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Best in the Midwest: good ground abounds in the heartland.

The Midwest gets a lot of play in television shows and magazine articles for the quality of its whitetail hunting. For the most part, it is well founded, but like any other location, the hunting is not all gravy in the Midwest. I'm sure many readers would love to know how realistic it is for an outsider to find good hunting in this area. This is a question I receive often when attending sports shows outside the Midwest. Many times the person wants to know what outfitter to try and they are surprised when I tell them that I would just go and hunt public land first before hiring an outfitter. There is some very good quality hunting on public land throughout the Midwest.

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Like everything else, it probably won't last forever, but it is worth the trip, at least for now. Of course, we are not talking about seeing lots of giant bucks and dragging out a 180 incher. While that could happen, it is very unlikely even with an outfitter on the best privately managed properties. It is even less likely on public land.

Realistically, you can expect to see several solid 2.5 year-old bucks with average gross scores in the 100- to 135-inch range and you will see the occasional 3.5 year-old bucks with scores ranging upward to 150 or 160 inches. It definitely depends a lot on the particular area and the time, but it is realistic to hope to see one such buck in a week of hunting.

While it is possible for a fully mature monster to wander through, whether coming from quality managed private ground nearby or just from a hidden thicket within the public domain, it is not likely. In fact, I wouldn't plan on seeing one such buck except maybe once every five or six years.

From the standpoint of hunting pressure, you can expect a very limited amount from other archery hunters. You will experience some competition to be sure, but it won't be standing room only at the access points. Access to private land is still reasonable in many areas of the Midwest for local hunters, so the majority of in-state hunters will opt for private lands. That means you will likely find yourself sharing the public areas with other out-of-state hunters.

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If you don't like the guys you are hunting around back home, you may not like the public experience in the Midwest any better because it is likely to be the same people. No, I am just kidding. You will find enough elbowroom in most Midwest public hunting areas to make for a quality experience. There is also something very satisfying about hunting public land. It is low-pressure, pure fun. Add a pop-up camper and a buddy or two and the experience is hard to beat.

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I hunted public land several times each week when I lived in the county where I grew up in eastern Iowa. Many of the guys from the local archery club did the same thing. That may surprise you when you learn that I had permission to hunt more than 60 different private farms in the same county. It was fun to hunt the public land, usually very scenic and I saw some nice bucks. That was about 10 years ago and things haven't changed much during the last decade. Private land ownership has changed, of course, but the quality of the public hunting is still good.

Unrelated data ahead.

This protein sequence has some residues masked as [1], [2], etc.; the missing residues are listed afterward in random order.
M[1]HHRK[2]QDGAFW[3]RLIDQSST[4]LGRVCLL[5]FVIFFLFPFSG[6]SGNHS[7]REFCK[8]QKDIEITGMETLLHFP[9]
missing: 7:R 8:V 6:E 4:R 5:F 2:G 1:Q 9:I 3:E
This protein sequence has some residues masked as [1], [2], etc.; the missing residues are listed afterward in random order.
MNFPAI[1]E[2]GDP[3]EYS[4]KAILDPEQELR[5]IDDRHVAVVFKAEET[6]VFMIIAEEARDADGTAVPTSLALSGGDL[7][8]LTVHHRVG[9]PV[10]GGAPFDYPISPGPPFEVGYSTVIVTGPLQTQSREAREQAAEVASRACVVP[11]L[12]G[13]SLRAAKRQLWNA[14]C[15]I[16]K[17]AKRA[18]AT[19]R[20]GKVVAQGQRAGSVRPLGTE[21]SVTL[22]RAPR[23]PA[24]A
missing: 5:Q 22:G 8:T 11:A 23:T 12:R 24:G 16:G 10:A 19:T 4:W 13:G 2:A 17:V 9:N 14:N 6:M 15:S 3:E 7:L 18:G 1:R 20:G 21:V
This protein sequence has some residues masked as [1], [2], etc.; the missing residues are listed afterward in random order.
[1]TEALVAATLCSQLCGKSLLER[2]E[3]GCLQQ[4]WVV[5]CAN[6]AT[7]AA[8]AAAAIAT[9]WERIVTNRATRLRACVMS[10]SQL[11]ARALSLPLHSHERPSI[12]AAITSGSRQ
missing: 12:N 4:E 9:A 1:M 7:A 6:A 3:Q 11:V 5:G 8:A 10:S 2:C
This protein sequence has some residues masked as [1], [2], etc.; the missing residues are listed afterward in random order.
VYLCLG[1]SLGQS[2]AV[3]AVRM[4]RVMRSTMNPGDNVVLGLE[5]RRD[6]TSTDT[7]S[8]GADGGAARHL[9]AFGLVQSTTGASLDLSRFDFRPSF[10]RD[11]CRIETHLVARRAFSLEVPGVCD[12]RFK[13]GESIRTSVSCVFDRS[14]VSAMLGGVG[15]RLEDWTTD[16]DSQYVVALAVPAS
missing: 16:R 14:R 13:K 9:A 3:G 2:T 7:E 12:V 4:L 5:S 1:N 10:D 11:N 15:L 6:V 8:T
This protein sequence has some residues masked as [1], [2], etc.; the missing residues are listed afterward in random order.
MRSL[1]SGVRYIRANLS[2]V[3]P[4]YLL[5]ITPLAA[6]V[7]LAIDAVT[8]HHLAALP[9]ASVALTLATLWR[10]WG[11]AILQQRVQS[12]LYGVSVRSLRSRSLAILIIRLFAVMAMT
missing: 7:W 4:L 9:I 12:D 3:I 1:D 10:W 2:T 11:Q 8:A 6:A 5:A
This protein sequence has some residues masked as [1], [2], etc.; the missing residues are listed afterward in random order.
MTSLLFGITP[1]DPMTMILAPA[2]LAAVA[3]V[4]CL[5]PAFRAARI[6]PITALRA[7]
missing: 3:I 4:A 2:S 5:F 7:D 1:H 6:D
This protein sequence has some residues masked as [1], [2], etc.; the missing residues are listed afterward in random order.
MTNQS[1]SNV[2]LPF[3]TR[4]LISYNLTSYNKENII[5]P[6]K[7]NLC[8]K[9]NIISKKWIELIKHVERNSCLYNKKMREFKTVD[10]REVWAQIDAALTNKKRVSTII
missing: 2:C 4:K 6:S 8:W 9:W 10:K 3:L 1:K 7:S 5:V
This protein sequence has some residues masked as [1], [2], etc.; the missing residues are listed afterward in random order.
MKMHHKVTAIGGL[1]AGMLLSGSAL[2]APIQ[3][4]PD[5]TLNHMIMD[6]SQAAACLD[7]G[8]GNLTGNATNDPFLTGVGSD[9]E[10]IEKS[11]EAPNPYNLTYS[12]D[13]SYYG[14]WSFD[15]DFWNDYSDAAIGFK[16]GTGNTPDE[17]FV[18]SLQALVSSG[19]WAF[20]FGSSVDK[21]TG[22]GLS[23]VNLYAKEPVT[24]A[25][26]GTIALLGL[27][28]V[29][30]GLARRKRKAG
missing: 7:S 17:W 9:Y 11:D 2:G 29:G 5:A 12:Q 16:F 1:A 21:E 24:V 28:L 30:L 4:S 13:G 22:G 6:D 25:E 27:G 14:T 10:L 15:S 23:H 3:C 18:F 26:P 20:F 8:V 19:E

If this glimpse of a season on public land doesn't sound enticing then an outfitted trip is probably in your future. If the description sounds good, then by all means, plan a trip to enjoy the best free hunting in the heartland. You will enjoy the experience.

What follows are some starting points to help you get your feet on the ground in several Midwestern states. In most cases, I have highlighted only the largest public areas--the ones that will likely provide the least competition and the ones that can sustain the pressure I am focusing on them without undue burden. However, there is one thing you need to know about the Midwest: the small public areas are often as good (or better) than the larger ones. In fact, that is where I would end up.

You will have to snoop them out yourself because I'm not going to sell out my friends who love to hunt these small, isolated pockets by bringing national attention to any of them in particular. I know of a few right now that are nearly as good as any private land I've hunted. Once you get your feet on the ground at the big areas, don't be reluctant to look at some of the more overlooked, smaller areas as your comfort increases.

Wayne National Forest

Ohio: With approximately 220,000 acres of primarily rugged forested terrain, there are plenty of places in Ohio's Wayne National Forest to get away from other archery hunters. The forest is broken up into three units. The Marietta and Ironton Units, located along the Ohio River, are the most rugged. The more gently rolling Athens Unit is located in south central Ohio.

If you're willing to do some walking you can escape much of the hunting pressure. Access is from county and state roads, with all Forest Service roads closed to vehicles. Trophy potential is fairly good. Recently, bucks 3.5 years and older made up approximately 13-percent of the total antlered harvest (not including button bucks) during the combined bow and gun seasons. Baiting is legal but few hunters engage in it.